I am on a mission to change the way Maths is taught… do you agree?

Maths education needs turning on its head.

Everyone loves origin stories – mine goes something like this… while you’re reading I’d love to know if anything I have written resonates with you. Perhaps you’ve had a similar experience or made a similar conclusion. On the other hand, if you disagree, don’t be shy. Either way, this is an insider account of Maths in modern secondary schools and you’re sure to learn something.

I worked as a Maths classroom teacher for five years and I loved my job but something was gnawing at me from the off. I was an “outstanding” teacher (their words not mine) but I always felt a little underwhelmed.

The sad truth was that many students arrived at my class seemingly nosediving in the subject. It felt like they had been left behind and had given up. You know the drill… Their attitudes had hardened… soon enough every lesson, parents evening, homework and test had become a struggle – and their self-esteem was on the floor.

So anyway, they’re sitting in my class and it was my job to turn this around. And I did most of the time, but my goodness it wasn’t easy, especially with a class full of students.

I can see it now. The hatred for the subject from some of my students was palpable. It spills over into a general hatred for school.

It’s a real point of pride that I could turn many of these students around.

But results like these aren’t always possible and require an almost superhuman amount of effort.

175 thousand pupils fail GCSE maths each year, with only 20% passing their resit.

So as you can see in many cases and in many schools the results are not so pretty. Students continue to get worse in the subject over time.

It’s 16-year-olds unable to add numbers properly.

It’s adults who cannot access career paths they’re perfect for.

It’s the years wasted worrying and feeling powerless.

So I created my program.

It’s what I wished I could give to all students who were struggling with maths – before they fell from grace.

I wanted to show them that they could do Maths and enjoy it too. Nothing about them was bad at maths, they just needed to strengthen their foundations – to learn to walk before they could run.

With this knowledge they could get any grade they wanted and be in no danger of struggle. After all, on its own GCSE Maths is only six strands which can be mastered quickly with the right mindset.

The idea is to give people a jolt with a feeling of success quickly, right at the time when most people get turned off Maths.

To use this feeling of success to reset any negative feelings towards maths, previously felt. Maybe in primary school or a previous teacher – who knows?

To use this positive feeling to build all the mathematical foundations that serve for the rest of secondary school maths.

That way you have a confident, capable young person who feels that maths is easy enough and (whisper it quietly) fun and important for the rest of their schooling.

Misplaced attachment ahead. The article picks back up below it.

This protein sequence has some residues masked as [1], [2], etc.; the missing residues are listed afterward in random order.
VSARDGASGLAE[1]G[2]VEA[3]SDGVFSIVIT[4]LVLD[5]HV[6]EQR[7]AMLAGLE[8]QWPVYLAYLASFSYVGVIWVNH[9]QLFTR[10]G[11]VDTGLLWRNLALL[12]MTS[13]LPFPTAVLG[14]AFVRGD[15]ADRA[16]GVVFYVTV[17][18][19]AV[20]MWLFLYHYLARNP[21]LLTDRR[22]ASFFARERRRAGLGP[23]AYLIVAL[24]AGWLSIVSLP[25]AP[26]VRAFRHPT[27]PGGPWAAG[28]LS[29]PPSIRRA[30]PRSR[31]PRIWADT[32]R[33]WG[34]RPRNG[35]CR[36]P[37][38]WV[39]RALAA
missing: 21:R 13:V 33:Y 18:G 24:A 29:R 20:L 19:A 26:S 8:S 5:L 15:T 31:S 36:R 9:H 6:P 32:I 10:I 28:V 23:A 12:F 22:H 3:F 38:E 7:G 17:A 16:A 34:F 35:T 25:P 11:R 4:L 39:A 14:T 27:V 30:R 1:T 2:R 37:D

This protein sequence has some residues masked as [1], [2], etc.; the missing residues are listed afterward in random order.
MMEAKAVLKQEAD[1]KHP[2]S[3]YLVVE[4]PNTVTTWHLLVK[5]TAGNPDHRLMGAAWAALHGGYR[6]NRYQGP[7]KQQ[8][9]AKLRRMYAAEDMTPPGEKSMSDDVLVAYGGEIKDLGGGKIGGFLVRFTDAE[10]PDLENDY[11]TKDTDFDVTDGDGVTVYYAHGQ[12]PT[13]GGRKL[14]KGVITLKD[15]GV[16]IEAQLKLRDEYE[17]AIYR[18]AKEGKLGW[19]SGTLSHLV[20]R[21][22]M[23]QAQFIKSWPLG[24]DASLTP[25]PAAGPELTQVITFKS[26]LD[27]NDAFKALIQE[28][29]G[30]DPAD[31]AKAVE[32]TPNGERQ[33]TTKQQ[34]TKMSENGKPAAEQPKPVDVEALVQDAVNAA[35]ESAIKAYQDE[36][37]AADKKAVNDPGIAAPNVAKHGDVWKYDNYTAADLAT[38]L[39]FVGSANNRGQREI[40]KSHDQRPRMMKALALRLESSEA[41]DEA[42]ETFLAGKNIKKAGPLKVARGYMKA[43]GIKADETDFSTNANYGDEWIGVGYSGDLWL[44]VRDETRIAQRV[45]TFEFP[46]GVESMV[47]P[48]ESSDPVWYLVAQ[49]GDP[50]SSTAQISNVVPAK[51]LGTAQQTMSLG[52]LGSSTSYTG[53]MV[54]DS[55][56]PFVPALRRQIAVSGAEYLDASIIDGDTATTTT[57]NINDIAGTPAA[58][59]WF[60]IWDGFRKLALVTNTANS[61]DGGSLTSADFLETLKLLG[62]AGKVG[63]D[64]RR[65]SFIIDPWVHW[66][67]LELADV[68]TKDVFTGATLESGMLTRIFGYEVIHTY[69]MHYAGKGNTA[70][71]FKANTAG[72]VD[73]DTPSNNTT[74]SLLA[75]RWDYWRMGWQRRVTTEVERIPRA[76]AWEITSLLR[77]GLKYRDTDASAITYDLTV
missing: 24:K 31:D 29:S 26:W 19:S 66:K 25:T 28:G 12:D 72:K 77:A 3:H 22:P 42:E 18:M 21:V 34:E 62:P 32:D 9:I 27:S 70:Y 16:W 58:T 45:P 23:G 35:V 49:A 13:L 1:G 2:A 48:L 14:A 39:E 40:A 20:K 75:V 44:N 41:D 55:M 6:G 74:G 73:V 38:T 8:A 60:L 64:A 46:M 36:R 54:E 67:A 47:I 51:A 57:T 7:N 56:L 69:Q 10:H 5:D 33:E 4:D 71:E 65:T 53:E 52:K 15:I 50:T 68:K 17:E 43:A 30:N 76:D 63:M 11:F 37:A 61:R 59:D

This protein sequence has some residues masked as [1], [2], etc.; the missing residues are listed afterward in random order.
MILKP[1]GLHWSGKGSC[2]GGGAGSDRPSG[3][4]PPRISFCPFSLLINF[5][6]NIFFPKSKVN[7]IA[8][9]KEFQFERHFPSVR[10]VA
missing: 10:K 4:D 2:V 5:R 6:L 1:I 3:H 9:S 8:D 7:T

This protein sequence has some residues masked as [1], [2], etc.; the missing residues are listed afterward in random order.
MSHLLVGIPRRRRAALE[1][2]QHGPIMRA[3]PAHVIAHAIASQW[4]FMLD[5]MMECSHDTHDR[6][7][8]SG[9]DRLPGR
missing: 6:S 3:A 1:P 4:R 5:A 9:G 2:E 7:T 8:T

I think of the program like a vaccination against maths troubles. With the base we set, my students only excel. I guarantee it (seriously –reply “my guarantee” to find out more).

Now of course, nobody is beyond maths help. I have taken adults who have dreaded maths for their entire lives to passing (and enjoying) their GCSE. I have taken students who missed 3 years of school, using the same program to passing GCSE in just 4 months before the first exam.

But I don’t recommend leaving it that late. The earlier Maths troubles are nipped in the bud, the easier it is to reset and the more time everyone can have back from despair.

So there you have it… my origins story.

Five years on with a host of successful case studies, my program is designed to be completed when most people get turned off Maths… which is the beginning of secondary school… where letters and numbers mix. Where quadratics and parabolas descend.

It can all get pretty scary pretty quickly.

But not if you have the right teaching and the right approach. The problem is that schools are too busy firefighting with students failing GCSEs to focus on setting up kids in year 7 on a path to success. And so the merry, tragic dance goes on.

Things like my program allow everyone to enjoy their schooling rather than over-worrying. With an intense focus early, students thrive and excel instead of floundering.

It’s 2hrs a week for 12 weeks and in that time we cover most (if not all) of what is necessary to pass a GCSE maths. To me, this is the most telling issue with maths education in this country – you can cover most of the content in 12 weeks and yet it takes many students five years of banging their heads against the desks to scrape through.

All too often Year 7 and 8 are a boring, watered down version of GCSEs rather than the kind of lessons that spark enjoyment, therefore engagement, and therefore excellence.

If you would like my free guide to crushing maths anxiety – click here. I have put some of the key ideas of my program in there.

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